1950: Banco di Napoli (BN) representative office opened in Brussels.
1962: Istituto Mobiliare Italiano (IMI) representative office opened in Brussels.
1963: Cassa di Risparmio delle Provincie Lombarde (CARIPLO) representative office opened in Brussels.
1973: Entry of Banca Commerciale Italiana (BCI) into European Banks' International Company SA (EBIC).
1980: BCI representative office opened in Brussels.
1984: Istituto Bancario San Paolo (IBSP) representative office opened in Brussels.
1991: Banco Lariano representative office opened in Brussels.
1994: Banco Ambrosiano Veneto representative office opened in Brussels.
Banca Commerciale Italiana (BCI) and Belgium first began interacting in the 1920s, thanks to the close ties between BCI's managing director Joseph Toeplitz and the Belgian bankers at Banque de Brussels, most notably William Thys and Daniel Heineman. Together they worked to finance Italian electricity and tram companies active in Belgium.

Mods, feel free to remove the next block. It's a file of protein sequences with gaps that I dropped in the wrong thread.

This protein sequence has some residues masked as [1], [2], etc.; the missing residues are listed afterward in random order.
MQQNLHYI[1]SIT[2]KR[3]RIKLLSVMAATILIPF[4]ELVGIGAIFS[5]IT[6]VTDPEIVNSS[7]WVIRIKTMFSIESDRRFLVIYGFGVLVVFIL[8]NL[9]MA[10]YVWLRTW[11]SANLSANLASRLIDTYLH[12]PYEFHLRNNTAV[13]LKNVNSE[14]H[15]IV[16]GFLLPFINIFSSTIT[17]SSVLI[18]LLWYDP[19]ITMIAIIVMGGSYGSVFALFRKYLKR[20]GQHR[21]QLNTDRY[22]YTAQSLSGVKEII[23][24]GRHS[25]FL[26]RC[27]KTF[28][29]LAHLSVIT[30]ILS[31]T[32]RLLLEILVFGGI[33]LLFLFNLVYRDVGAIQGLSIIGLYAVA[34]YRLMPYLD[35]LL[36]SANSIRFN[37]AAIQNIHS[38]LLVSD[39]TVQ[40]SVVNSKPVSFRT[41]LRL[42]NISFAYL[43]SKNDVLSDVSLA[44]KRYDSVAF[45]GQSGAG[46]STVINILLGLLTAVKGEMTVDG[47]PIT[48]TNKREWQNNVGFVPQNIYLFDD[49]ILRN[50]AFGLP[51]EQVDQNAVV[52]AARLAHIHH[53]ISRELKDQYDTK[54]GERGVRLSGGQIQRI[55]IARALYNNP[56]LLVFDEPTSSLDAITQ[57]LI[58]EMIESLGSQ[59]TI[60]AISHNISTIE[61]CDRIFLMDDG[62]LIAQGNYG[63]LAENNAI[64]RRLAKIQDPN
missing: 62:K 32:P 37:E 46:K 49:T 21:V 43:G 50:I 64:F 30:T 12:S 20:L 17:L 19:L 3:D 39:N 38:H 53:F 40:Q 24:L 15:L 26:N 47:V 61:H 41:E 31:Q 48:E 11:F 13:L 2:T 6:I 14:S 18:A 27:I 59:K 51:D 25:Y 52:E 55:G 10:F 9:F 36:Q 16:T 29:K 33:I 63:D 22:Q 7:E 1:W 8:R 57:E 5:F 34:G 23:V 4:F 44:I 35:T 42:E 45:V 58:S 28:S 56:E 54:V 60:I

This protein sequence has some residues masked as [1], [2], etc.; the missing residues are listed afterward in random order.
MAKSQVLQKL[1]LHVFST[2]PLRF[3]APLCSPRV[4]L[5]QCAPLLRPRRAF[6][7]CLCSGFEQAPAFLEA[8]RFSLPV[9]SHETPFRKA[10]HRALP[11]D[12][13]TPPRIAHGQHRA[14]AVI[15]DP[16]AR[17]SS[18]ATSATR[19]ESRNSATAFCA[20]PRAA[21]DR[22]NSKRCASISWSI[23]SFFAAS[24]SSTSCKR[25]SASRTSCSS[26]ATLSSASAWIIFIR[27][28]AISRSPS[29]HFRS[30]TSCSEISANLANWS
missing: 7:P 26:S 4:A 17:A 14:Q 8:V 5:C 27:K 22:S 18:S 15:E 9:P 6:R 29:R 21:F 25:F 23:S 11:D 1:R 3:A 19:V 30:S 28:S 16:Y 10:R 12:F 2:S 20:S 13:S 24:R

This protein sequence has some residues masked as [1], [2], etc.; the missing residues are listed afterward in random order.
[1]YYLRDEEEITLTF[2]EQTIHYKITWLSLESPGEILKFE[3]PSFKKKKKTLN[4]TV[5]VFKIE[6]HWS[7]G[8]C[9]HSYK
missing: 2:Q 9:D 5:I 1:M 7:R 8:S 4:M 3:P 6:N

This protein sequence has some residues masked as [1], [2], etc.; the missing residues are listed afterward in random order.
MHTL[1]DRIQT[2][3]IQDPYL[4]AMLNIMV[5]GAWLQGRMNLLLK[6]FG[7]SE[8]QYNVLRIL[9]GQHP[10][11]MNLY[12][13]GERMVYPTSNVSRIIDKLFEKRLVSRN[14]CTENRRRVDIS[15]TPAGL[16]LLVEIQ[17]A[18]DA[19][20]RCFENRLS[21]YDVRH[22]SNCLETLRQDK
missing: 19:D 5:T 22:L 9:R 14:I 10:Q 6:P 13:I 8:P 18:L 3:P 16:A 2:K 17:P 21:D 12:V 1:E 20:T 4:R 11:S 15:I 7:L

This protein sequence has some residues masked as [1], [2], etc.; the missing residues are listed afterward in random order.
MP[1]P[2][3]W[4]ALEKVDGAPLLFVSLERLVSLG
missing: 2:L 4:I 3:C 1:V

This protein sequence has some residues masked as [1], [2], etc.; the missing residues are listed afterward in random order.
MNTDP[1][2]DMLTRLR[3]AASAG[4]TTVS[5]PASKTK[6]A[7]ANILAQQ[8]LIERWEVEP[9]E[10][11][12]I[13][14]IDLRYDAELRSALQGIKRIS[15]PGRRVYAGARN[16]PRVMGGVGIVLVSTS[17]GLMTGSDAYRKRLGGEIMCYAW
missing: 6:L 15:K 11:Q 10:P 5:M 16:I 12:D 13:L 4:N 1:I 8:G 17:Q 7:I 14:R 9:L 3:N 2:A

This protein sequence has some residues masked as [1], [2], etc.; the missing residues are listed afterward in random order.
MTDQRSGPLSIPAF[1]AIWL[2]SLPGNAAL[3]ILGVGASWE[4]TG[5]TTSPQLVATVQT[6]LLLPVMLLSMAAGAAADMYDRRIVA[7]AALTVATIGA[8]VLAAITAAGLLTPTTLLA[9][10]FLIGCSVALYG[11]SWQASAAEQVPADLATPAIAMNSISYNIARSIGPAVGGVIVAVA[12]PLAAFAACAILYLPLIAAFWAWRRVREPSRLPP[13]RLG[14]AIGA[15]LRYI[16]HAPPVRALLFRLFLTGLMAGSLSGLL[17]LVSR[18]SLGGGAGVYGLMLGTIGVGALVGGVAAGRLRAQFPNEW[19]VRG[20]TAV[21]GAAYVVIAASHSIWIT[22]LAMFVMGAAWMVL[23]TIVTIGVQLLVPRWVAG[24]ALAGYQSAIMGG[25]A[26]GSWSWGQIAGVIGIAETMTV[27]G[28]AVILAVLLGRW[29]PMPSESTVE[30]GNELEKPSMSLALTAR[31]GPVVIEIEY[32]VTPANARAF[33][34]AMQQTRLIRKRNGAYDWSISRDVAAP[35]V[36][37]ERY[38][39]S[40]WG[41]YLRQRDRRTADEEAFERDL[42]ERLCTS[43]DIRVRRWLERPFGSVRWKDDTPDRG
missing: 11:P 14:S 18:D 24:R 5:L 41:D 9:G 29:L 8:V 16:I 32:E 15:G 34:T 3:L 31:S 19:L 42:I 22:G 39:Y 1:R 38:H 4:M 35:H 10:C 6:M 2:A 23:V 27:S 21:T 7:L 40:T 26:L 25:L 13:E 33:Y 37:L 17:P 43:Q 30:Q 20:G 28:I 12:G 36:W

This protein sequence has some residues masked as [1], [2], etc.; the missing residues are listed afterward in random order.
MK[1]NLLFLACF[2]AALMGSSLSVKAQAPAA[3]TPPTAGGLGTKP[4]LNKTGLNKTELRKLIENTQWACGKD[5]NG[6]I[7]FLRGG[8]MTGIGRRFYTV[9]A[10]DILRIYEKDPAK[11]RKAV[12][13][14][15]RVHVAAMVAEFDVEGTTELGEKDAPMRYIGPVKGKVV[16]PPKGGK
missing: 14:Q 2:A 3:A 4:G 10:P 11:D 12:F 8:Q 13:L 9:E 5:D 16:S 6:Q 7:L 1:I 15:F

In the aftermath of World War II, the role of Brussels became increasingly central as Western Europe began the process of rebuilding and unifying, and made a transition from bilateral agreements to full currency convertibility, a process that culminated in 1950 with the foundation of the European Payments Union (EPU).
In that same year Banco di Napoli (BN) opened a representative office in Brussels, given the growing significance of the Belgian market, which continued to expand after the creation of the European Economic Community (EEC).
Against the backdrop of the rising import of the financial operations undertaken by EEC bodies, Brussels-launched initiatives, and Italian interest in gaining access to Community resources, Italian banks decided to open representative offices there. In charge of advising and assisting companies seeking to take advantage of the support and funding offered by an array of EEC agencies, these offices also gave the banks a foothold in the country for their own institutional activities.
BCI also joined the Belgium-based European Banks' International Company SA (EBIC), made up of several large European banks whose purpose was to provide medium- to long-term financing to major industrial firms and take part in Eurocurrency loan consortia, alongside other international activities and joint ventures.